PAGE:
The low frequency of germline TP53 SNV in our case series suggests that alterations in this frequently mutated tumor suppressor gene are important, but may not play a major role in the pathobiology of SMN after treatment for ALL on BFM protocols. However, in an analysis from the ALL-BFM relapse study group, four patients carrying a TP53 missense SNV were identified, and two of these patients developed an SMN.6 The rare missense TP53 variant p.Asn235Ser (MAF 0.0003, in individuals of European ancestry, ExAC database) detected in our study is located in the DNA-binding domain. Interestingly, the same variant, which is of uncertain significance, was previously reported in two studies of childhood ALL patients.108 In the first study, one of 588 acute leukemia patients in the Pediatric Cancer Genome Project (PCGP) was identified as a carrier.8 In the second study, comprising 3,801 pre-B-cell ALL patients from Children’s Oncology Group (COG) trials, the variant p.Asn235Ser was observed in three patients, one of whom developed an SMN.10 In the later study, five of 34 (15%) SMN patients were identified with pathogenic TP53 SNV within the common isoform of TP53 (NM_000546); all of these patients received HSCT and two of five received irradiation during ALL therapy. The patient observed in our study developed a small round cell sarcoma after treatment for ALL including CI (Online Supplementary Table S3).
Regarding ETV6, a large US study by Moriyama et al. revealed that 35 of 4,405 childhood ALL patients (<1%) harbored germline SNV in this gene.9 Here, we report three of 38 patients (8%) developing an SMN after ALL therapy. Taking the study by Moriyama et al. as a hypothetical reference population for our findings results in an odds ratio (OR) of 10.7 (P=0.0001). This may suggest that ALL patients carrying an ETV6 SNV might be at an increased risk of SMN. A second US study on ETV6 in childhood ALL identified two of 472 patients (<1%) with germline variants.12 Remarkably, one of the affected patients was diagnosed with a secondary vulvar squamous cell carcinoma. The variant p.Arg399Gly detected in our study resides in the ETS domain, as do most of the previously described ETV6 germline variants.13129 Molecular modeling of p.Arg399Gly implied a similar putative effect on the ETV6 binding capacity as it was shown for a different change (p.Arg399Cys13) at the same residue. For the latter, functional assays revealed a diminished binding capacity and a partial cytoplasmic sequestration of the variant ETV6 protein.1312 In line with previous studies, the ETV6 variants reported here are supposed to confer a damaging effect and the potential to alter the biological function, either due to truncation or by structural modulation of the transcription factor.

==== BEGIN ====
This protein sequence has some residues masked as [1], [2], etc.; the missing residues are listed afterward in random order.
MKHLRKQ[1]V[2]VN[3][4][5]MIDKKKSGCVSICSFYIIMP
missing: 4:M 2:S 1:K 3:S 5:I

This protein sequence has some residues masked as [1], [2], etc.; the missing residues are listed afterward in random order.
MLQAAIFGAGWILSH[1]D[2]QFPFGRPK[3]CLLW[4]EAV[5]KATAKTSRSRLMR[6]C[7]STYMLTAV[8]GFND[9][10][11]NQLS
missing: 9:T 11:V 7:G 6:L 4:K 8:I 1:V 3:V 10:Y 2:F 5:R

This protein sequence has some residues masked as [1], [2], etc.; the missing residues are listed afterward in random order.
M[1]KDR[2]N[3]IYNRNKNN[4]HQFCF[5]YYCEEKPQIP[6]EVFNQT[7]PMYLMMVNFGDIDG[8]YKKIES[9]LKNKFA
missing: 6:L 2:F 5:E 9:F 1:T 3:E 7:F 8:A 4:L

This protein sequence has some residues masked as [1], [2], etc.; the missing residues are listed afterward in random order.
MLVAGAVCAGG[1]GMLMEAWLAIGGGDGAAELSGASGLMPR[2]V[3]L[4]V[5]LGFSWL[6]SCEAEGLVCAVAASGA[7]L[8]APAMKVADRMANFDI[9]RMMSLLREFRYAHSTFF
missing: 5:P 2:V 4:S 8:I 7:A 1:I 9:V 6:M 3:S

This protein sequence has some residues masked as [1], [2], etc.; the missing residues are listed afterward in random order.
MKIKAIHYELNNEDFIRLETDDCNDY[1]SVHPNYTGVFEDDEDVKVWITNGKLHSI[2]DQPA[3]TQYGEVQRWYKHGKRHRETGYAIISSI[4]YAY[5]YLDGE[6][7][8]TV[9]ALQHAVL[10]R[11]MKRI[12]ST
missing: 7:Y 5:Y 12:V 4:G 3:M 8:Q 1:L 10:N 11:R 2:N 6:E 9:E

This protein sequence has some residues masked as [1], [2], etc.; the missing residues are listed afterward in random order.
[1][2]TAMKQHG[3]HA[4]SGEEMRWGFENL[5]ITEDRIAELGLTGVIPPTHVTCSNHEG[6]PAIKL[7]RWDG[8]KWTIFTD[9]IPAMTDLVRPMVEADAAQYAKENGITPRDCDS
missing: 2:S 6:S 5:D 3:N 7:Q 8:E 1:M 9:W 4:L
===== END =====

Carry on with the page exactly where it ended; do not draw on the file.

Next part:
Inherited RUNX1 mutations have been related to familial platelet disorder and demonstrated to predispose to myelodysplastic syndrome (MDS), ALL and AML, including therapy-related AML.14 Here, we report two SMN patients carrying monoallelic germline RUNX1 SNV: one patient developed secondary MDS/AML after ALL treatment including CI with 12 Gy, the second a bilineage acute leukemia/AML after similar treatment exposure. Prior to the primary ALL, none of these patients was diagnosed with a previous malignancy. Unfortunately, information on family histories is not available to us. A previous study on acute childhood leukemia patients, including at least 426 ALL, revealed that four ALL patients (<1%) carried a probably damaging RUNX1 germline mutation.8 Compared to this study, we found an approximately 4-fold higher frequency of RUNX1 SNV in patients developing an SMN after ALL treatment on ALL-BFM protocols. Using the study by Zhang et al. as a hypothetical reference population for our findings results in an OR of 4.7 (P=0.071).13
Clearly, there are several limitations to our pilot study. One severe drawback is the lack of an appropriate control group to allow for methodologically sound risk assessments in our population. In addition, due to the sequencing approach used herein, we cannot exclude the potential contribution of larger deletions in our investigated candidate genes to the risk of SMN. There was also no access to neoplastic tissue at ALL or SMN diagnosis to analyze for somatic mutations in the second alleles in any of the patients. Furthermore, employing remission bone marrow samples for analysis, we cannot completely exclude clonal hematopoiesis as an underlying mechanism for our observations; however, the latter phenomenon is rare in younger individuals15 and all reported heterozygous alterations in our study had at least 50% variant sequencing reads.
To conclude, in comparison to published data, we found higher frequencies of ETV6 and RUNX1 alterations in patients developing an SMN after treatment for ALL on ALL-BFM protocols. Further studies employing appropriate control groups need to clarify the potential contribution of germline variants in TP53, ETV6 and RUNX1 to the development of SMN after treatment for ALL on BFM protocols.